• Nephrotic Syndrome in Adults


    Nephrotic syndrome is the kidneys leaking protein into the urine. When this happens, there is not enough protein in the blood. Low protein in the blood allows fluid to leak out of the blood stream and into body tissues.
    Nephrotic syndrome is a collection of the following signs:
    • High protein in the urine
    • Low protein in the blood
    • Swelling of body tissues
    • High cholesterol in the blood
    Nephrotic syndrome is not a disease itself. It is a set of signs and symptoms that indicate that another disease has damaged the kidneys, and that they are no longer working properly.
    Anatomy of the Kidney
    Copyright © Nucleus Medical Media, Inc.


    Nephrotic syndrome is caused by damage to tiny filters in the kidneys, called glomeruli. The glomeruli filter waste and excess water from the blood. This forms urine, which reaches the bladder via the ureters. Diseases that damage the glomeruli cause nephrotic syndrome.
    Diseases that may lead to nephrotic syndrome include:

    Risk Factors

    Factors that may increase your chance of nephrotic syndrome include:
    • Diabetes
    • Systemic lupus erythematosus
    • Exposure to drugs or toxins
    • Certain infections


    Nephrotic syndrome may cause:
      Swelling around the following body parts:
      • Feet
      • Ankles
      • Abdomen
      • Hands
      • Face
      • Eyes
    • Weight gain from excess fluids
    • Shortness of breath
    • Poor appetite
    • Foamy urine
    • Fatigue


    Your doctor will ask about your symptoms and medical history. A physical exam will be done. High blood pressure may indicate kidney damage. A urine test will show if you have too much protein or any blood in your urine. A blood test will show if your blood contains too much cholesterol and not enough protein.
    Tests may include:
    • Blood tests
    • Urine tests
    • Biopsy
    Imaging studies evaluate the kidney and surrounding structures. This can be done with:
    If your doctor suspects nephrotic syndrome, you may be referred to a kidney specialist.


    Treatment depends on what is causing the nephrotic syndrome. Some cases are treatable with medications, while others lead to kidney failure despite treatment. The underlying cause will be treated, if possible. Steps will be taken to:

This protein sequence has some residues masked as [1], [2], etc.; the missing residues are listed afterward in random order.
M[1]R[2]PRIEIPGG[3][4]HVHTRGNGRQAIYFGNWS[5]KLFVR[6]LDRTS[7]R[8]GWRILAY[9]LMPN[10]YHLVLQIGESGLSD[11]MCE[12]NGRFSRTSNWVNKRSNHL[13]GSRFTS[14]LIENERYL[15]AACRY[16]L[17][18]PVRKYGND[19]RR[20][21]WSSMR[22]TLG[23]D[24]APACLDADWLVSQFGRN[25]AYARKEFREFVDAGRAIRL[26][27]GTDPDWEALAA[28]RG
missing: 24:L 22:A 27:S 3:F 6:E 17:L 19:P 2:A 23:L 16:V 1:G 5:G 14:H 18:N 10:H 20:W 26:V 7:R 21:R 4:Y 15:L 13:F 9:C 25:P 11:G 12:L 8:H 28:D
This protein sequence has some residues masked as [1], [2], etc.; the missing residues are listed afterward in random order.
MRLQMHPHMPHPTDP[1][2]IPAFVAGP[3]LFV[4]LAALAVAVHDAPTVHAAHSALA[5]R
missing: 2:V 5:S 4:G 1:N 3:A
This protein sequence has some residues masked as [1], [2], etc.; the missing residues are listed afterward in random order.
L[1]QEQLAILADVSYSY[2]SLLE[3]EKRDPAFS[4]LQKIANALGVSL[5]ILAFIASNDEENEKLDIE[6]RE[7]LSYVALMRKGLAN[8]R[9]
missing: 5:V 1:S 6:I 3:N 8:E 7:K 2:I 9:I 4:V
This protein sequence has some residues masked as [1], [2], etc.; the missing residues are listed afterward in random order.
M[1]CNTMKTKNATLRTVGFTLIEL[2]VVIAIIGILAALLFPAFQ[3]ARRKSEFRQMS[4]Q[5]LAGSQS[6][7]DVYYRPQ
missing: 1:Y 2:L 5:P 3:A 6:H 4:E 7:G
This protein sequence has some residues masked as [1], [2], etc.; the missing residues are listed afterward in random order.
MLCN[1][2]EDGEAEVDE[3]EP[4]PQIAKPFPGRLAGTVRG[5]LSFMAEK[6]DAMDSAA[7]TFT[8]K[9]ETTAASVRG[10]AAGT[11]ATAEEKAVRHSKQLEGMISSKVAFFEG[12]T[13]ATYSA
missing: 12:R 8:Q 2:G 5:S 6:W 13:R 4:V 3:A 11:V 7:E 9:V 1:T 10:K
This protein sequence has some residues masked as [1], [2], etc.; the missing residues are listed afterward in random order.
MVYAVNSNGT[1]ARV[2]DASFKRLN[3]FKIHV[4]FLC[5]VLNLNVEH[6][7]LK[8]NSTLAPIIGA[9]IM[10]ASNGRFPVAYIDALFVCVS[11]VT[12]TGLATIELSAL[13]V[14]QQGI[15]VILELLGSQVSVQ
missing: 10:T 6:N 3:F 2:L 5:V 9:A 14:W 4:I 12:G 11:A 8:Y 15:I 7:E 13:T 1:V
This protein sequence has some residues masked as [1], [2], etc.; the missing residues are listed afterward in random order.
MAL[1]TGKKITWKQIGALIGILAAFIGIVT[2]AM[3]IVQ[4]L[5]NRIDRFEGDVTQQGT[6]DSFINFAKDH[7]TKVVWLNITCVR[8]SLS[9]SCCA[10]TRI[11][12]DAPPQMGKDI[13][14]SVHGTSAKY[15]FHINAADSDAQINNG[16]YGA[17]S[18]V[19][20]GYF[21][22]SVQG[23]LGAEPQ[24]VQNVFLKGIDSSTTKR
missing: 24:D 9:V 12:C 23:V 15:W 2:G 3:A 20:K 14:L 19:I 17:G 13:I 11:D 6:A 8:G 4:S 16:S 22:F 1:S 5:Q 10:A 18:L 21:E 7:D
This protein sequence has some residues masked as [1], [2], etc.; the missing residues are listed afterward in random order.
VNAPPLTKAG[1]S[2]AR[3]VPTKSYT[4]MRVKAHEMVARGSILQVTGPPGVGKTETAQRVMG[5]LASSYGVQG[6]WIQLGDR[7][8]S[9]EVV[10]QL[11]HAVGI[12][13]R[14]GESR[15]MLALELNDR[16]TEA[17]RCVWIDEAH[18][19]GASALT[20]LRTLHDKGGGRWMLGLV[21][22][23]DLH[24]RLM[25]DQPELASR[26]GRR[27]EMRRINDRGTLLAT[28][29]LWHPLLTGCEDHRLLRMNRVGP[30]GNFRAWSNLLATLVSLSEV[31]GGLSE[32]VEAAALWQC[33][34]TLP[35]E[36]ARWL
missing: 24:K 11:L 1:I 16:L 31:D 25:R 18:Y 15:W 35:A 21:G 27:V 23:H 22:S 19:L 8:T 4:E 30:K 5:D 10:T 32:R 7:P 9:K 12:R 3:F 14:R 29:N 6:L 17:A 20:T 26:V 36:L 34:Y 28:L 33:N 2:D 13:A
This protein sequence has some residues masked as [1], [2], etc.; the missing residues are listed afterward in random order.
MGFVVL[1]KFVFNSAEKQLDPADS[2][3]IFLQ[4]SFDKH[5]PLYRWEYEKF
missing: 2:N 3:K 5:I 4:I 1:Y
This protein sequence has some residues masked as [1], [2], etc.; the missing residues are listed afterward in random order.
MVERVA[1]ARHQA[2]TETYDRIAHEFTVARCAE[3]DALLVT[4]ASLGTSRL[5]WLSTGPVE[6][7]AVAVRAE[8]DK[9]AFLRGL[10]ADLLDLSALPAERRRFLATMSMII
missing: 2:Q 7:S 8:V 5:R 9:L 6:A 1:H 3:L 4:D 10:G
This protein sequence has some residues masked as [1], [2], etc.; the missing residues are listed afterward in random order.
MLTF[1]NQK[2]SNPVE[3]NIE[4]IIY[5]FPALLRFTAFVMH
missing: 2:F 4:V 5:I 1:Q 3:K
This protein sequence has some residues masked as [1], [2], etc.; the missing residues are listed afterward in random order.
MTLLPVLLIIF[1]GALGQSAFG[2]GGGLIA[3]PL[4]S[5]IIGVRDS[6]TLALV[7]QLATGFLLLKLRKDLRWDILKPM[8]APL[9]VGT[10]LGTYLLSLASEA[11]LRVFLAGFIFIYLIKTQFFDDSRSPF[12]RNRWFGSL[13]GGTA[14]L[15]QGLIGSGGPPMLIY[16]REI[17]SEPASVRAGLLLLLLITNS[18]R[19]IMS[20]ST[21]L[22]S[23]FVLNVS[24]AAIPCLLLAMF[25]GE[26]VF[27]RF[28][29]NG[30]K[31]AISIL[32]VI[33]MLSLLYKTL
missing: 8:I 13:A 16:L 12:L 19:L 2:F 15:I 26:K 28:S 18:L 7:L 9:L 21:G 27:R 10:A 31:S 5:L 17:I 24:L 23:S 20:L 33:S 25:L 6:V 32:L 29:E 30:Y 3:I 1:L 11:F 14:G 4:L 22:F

• Adjust your diet to replace protein lost in the urine
    • Use ACE inhibitors to reduce protein loss in some cases
    • Treat edema by restricting salt intake and taking diuretics
    • Lower cholesterol and blood pressure with diet, exercise, and medications


    Most conditions that lead to nephrotic syndrome cannot be prevented. However, the risk of type 2 diabetes may be reduced through exercise and weight control.


    National Institute of Diabetes and Digestive and Kidney Diseases http://www.niddk.nih.gov

    National Kidney Foundation http://www.kidney.org


    Health Canada http://www.hc-sc.gc.ca

    Kidney Foundation of Canada http://www.kidney.ca


    Nephrotic syndrome. National Kidney Foundation website. Available at: https://www.kidney.org/atoz/content/nephrotic. Accessed July 12, 2013.

    Nephrotic syndrome in adults. EBSCO DynaMed website. Available at: http://www.ebscohost.com/dynamed. Updated November 28, 2012. Accessed July 12, 2013.

    Nephrotic syndrome in adults. National Institute of Diabetes and Digestive and Kidney Diseases website. Available at: http://www.niddk.nih.gov/health-information/health-topics/kidney-disease/nephrotic-syndrome-in-adults/Pages/facts.aspx. Updated April 19, 2012. Accessed July 12, 2013.

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